The gulf’s wildlife was greatly damaged when 200 million barrels of oil was gushed out into the water. The oil spill killed any and all wildlife it reached with its toxic chemicals. The oil covered approximately 600 miles of the coastline and stretched into marshes, wetlands, and inland waterways. Once the oil explosion was over, all of the oil sank to the bottom of the gulf’s floor leaving a thick coating of poison to sit where many water creatures once lived. So, not only did it kill animals, but also it poisoned oyster beds, crab habitats, and shrimp nurseries making it impossible for the seafood industry in the gulf to come back. About 3 months after the spill, all oyster supplies were either contaminated or exhausted. Expert Nick Gee wrote, “Hydrocarbons from the oil are likely to remain in the coastal sediments for several years, and could get into sensitive wetland ecosystems on the coast” (Gee 1). He states this fact to prove how the long-term effects will remain, which can overall alter the whole ecosystem. Experts say that it will take years and years for the food chain to rebuild itself and measure up to the damage caused by the spill.

Although drilling for oil in the Gulf of Mexico caused the BP oil spill, Louisiana and the whole United States greatly depends on the oil industry for revenue and fossil fuels. According to expert Sarfaraz A. Khan, “BP has finally reached on an agreement with the Environmental Protection Agency (EPA)” (BP returns 1). Since this agreement, companies such as BP have been forced to increase their safety measures in the hopes of preventing such a spill of this magnitude of ever happening again. New exploration was banned in the Gulf of Mexico until companies could prove that they could drill for oil without endangering workers lives and protecting the environment in which they drill in. The fact is that the economy depends on the oil industry to succeed and be able to deliver fossil fuel safely and responsibly until alternative energy sources are able to keep up with the demand.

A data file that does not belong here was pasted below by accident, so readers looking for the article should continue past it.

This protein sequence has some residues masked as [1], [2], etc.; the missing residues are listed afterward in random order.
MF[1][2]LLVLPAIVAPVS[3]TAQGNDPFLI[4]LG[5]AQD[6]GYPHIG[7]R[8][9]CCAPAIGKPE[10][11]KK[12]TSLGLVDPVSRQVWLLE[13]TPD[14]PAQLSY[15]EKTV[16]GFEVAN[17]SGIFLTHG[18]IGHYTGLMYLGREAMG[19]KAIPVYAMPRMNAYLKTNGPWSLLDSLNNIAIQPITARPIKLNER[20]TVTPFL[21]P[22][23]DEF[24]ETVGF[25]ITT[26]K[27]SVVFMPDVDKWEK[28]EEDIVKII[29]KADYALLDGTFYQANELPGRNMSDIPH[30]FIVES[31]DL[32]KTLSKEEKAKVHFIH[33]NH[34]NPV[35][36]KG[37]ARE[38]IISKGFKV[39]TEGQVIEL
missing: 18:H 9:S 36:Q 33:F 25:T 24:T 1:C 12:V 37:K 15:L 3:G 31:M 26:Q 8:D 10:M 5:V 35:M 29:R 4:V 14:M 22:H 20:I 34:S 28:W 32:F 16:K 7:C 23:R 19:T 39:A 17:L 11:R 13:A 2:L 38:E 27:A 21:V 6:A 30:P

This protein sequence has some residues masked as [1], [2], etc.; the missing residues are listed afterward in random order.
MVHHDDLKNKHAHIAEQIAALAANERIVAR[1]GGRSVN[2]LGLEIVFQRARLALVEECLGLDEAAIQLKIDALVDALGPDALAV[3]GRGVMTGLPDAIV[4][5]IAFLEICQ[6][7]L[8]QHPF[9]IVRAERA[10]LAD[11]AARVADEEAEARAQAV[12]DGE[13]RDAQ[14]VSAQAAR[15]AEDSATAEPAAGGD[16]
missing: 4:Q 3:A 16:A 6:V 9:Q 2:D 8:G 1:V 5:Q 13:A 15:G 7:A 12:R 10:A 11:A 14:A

Generation after generation will suffer from the devastation that was caused by the BP oil spill because of the poisonous oil that was spilled in the gulf and the substantial loss of jobs. Seafood business owners, oil company workers, and commercial fishermen will always suffer from the effects of the BP oil spill. Their jobs will permanently be damaged and most will if not terminated will take a long time to recover. Also, the wildlife that inhabits in the area contaminated by the oil is still suffering from the oil spill. If the creatures and vegetation was not killed from the initial poison than the chemicals will soon eat up the remains. A thick layer of oil sits on the bottom of the gulf’s floor suffocating and killing any wildlife that is left. Even though they BP oil spill was a horrific event caused by drilling for oil, the oil industry is needed to continue to have a successful economy. Every exploration has risk, but safety precautions and responsibilities need to be taken. No amount of money, ways of cleaning, or new jobs can make up for the extreme loss and devastation caused by the BP oil spill.